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Narrator of The Treasure, Book 2 in Time Walker Series by Sloan McBride

Jack has a commanding, crisp voice which fit Orion very well. I am a visual person so when I sent the information for the book I sent pictures and character outlines. When Jack and I spoke he wanted to know what the characters sounded like. I hadn't thought about it in that way and it took me a couple of days to come up with those answers. It was interesting learning the way he approached the job.


1)       What did you do before you became a narrator?


I graduated college through an ROTC program and became an officer in the US Army reserves, MP branch. My career took a very unusual turn when I became a PSYOP officer. I published a book about all the dirty tricks I learned called Firewall: The Propagandist's Guide to Self-Defense.


Simultaneously, I built a career for myself in Hollywood as an actor. I've had my share of bit parts, took the lead in a few YouTube videos, but 90% of a working actors' work is in the background, "extras." I have all sorts of fun stories from years behind the scenes. My Facebook page holds all sorts of entertaining photos, and I'm planning on writing a book about that called Confessions of a Professional Non-Entity.


2)       How long have you been narrating audiobooks?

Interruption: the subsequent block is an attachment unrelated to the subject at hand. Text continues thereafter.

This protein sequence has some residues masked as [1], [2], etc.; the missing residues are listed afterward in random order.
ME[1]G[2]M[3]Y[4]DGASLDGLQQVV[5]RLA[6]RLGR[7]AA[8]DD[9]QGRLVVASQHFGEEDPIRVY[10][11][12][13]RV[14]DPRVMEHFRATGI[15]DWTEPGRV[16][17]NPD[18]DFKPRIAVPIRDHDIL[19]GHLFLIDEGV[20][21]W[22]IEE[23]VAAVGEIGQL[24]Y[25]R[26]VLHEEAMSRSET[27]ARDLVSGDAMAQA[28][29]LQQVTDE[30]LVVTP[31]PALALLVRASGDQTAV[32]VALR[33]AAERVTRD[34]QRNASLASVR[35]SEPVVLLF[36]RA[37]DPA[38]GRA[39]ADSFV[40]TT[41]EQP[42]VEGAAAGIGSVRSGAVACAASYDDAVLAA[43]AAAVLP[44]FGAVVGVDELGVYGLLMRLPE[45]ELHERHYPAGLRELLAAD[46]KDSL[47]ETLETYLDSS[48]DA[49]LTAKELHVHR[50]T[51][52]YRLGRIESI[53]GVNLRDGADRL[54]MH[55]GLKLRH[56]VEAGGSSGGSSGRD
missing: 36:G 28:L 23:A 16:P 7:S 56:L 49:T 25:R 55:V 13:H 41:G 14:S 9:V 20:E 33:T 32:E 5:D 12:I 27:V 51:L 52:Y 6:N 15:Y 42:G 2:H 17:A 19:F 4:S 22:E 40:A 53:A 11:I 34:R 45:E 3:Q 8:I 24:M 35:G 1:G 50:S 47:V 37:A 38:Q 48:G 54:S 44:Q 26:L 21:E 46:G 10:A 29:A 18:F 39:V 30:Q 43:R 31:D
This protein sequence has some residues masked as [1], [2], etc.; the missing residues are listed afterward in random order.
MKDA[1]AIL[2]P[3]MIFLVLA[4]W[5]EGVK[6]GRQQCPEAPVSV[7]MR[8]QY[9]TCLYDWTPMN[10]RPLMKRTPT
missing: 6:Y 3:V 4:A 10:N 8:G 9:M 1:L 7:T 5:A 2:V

Four years now, and I have over a hundred books up on Amazon!


3)       Do you work for more than just one audiobook company?


Yes indeed.


4)       Do you work at home or a studio?


A home studio. It's surprising the kind of quality one can achieve with a very modest investment.


5)       If at home, what kind of set up do you have?


I use a Yeti Blue, in a closet, wired to my PC. It's a little more involved that that, but that's the basics.


6)       What helped you decide to be a narrator?


Well, I have a lot of experience sitting alone in a padded room, screaming. Heh! Truth: I love storytelling in all its forms. This sort of oral storytelling, imagining myself sitting around a campfire with the young'uns sharing tales... that's my jam! That's my joy! I adore it, almost as much as I adored hearing stories when I was a child.


7)       What do you enjoy the most about being a narrator?


As an actor, I get to read ALL the parts! Hah! And the stories are usually very good.


8)       What genres do you narrate?


Anything, except pornography. Y'know, I could have made like a bandit if I were willing to record all those Dreamspinner gay romances.


9)       Do you have a favorite genre?


I seem to have a lot of luck with ancient Greco-Roman histories and mythology. My first-ever audiobook was The Trochean Tragedy, though I can't even listen to it now, as at the time I had no idea what I was doing on the sound-engineering side. I recorded an Unabridged Iliad, and most recently a historical fiction about the Spartans called The Isle of Stone. But really, anything educational.


10)     What is your process when you are hired to do a new project?


Nonfiction is easy, just plow ahead and try to sound like I know what I'm talking about (even when I don't.)


For fiction, read the first few chapters to get a feel for the material, record the first few and get feedback from the commissioning artist or editor that they're happy with the "voices," then dive right in. I like to let the words "speak through me," and I try to stay out of their way, if that makes any sense.


11)     Do you do one project at a time or do you mix?


I prefer to have about three projects going at once.